toronto taxi scam

Toronto taxi drivers busted after scamming hundreds of passengers

Toronto Police are warning the public to be careful when using debit cards in taxis after charging a ring of crooked cabbies with more than 250 counts of fraud and identity theft.

Six people are alleged to have stolen millions of dollars from unsuspecting customers around the GTA in recent years—often without a customer's knowledge.

It all links back to an elaborate (and recurring) scheme involving rigged Point of Sale machines, decoy debit cards, stolen PINS and drained bank accounts.

Here's how it works, according to police:

Drivers pick up a customer in the early morning or evening hours and drive them to their destination. When the customer attempts to pay using debit or credit, they're handed an "altered Point of Sale" machine by the driver.

The customer enters their PIN, at which point the machine returns an error. The driver then asks for the machine back—with the card still in it—to see what's going on. At this point, the driver switches the passenger's actual debit card with someone else's from the same banking institution.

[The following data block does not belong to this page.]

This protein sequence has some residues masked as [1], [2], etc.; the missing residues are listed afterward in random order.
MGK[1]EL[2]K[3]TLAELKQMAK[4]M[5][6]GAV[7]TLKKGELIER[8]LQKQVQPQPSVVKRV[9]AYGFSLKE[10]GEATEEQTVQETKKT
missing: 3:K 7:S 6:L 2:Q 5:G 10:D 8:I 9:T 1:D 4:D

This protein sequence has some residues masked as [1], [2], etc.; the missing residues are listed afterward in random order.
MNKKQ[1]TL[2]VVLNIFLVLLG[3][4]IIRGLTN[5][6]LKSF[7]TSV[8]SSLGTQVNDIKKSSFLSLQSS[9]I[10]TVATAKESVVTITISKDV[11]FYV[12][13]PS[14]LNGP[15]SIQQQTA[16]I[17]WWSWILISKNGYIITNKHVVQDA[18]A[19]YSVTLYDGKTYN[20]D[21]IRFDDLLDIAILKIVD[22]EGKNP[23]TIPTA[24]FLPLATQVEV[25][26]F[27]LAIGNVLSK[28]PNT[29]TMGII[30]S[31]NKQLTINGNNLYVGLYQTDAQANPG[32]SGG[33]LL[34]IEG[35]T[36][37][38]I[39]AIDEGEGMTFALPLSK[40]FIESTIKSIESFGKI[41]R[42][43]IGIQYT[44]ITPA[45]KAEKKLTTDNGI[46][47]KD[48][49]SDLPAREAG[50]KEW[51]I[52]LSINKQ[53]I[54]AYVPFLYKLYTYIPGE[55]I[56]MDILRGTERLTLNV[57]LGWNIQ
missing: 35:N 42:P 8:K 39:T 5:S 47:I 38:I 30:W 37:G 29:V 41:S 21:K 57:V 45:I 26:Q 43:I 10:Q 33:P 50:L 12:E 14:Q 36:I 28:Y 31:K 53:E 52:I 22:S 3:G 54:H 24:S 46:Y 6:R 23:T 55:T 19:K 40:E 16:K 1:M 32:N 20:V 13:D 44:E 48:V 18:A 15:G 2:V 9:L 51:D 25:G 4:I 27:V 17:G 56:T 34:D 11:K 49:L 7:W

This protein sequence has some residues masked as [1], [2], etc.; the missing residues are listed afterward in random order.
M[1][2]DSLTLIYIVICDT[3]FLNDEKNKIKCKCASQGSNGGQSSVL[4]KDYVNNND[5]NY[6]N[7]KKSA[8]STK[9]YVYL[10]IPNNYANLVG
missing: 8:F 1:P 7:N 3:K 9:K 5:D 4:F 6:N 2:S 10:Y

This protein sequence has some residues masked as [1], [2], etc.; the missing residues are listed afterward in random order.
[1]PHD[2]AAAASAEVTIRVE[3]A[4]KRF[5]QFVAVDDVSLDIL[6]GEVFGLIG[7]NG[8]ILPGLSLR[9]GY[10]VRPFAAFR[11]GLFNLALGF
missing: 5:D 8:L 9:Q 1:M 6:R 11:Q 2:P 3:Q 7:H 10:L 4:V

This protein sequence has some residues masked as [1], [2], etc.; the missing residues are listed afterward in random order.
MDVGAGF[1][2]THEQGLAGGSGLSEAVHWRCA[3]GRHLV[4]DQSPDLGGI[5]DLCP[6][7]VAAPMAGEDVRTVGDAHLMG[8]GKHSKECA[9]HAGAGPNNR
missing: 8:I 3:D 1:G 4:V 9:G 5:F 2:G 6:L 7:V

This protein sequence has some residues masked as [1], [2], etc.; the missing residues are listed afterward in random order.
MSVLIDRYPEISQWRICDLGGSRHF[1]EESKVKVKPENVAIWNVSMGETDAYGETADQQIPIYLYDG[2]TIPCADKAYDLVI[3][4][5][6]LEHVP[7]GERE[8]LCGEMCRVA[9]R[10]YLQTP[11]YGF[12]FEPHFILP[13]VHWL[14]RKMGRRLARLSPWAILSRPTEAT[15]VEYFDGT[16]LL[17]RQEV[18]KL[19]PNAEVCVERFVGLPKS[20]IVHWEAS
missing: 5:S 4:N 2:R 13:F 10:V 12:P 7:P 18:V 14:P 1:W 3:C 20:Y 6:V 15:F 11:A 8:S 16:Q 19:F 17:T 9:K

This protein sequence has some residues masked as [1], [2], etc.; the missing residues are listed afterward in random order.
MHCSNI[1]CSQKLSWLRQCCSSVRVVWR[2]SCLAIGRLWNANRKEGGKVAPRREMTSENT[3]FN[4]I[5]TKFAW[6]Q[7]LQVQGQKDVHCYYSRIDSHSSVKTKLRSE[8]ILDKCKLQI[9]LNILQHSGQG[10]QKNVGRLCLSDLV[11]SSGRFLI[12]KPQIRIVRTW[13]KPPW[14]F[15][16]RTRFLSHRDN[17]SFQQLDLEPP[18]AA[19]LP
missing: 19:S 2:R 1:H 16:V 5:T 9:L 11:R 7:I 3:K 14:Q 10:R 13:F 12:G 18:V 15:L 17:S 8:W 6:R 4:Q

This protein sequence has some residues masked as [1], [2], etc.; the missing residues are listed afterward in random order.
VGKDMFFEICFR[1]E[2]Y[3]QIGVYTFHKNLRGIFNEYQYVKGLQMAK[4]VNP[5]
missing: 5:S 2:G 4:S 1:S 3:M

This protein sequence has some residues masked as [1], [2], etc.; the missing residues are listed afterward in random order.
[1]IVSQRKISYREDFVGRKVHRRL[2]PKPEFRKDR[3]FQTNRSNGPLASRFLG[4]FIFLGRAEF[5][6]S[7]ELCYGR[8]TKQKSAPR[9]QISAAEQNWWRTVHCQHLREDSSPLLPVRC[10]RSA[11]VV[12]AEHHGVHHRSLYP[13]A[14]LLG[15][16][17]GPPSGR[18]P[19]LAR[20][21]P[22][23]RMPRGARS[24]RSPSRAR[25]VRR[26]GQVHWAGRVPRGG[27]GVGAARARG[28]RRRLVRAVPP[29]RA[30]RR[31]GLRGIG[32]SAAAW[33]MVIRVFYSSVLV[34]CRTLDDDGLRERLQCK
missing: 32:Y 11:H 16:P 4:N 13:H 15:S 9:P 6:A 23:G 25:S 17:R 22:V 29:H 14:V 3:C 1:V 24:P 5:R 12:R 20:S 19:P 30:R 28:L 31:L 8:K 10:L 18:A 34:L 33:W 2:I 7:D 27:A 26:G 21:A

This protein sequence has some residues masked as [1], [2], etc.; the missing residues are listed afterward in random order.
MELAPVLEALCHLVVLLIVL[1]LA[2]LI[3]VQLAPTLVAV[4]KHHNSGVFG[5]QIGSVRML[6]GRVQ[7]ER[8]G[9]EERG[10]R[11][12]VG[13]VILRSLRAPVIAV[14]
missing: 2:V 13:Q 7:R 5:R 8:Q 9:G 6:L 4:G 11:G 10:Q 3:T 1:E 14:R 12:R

It normally isn't until later that the customers realizes that their PIN was recorded by the fake Point of Sale machine. All a cabbie needs to do is hit up the bank, enter your code, and voila: Your cash is now their cash.

"The customer's funds are depleted from their accounts fraudulently," explains a Toronto Police media release. "The customer usually has no knowledge of the fraud until the bank notifies them, or they attempt to utilize the card provided to them by the driver at a later date, realizing it has been swapped."

This past November, one victim told the CBC that he'd been bilked out of $3,500 by fraudsters. Another victim said he lost $4,100 in one fell swoop.

Police announced on Thursday that four men, one woman and a 16-year-old boy, all from Toronto, had been arrested in connection with the recent bank card thefts. 

They are collectively charged with over 262 counts of fraud-related crimes. The cab companies they worked for were not involved in the scam, say police, and will not be held accountable.

Police do warn, however, that "there are still a number of incidents occurring" and that "there are still outstanding individuals actively defrauding the public utilizing various cabs in the GTA."

Be careful.

Lead photo by

David Michael Lamb


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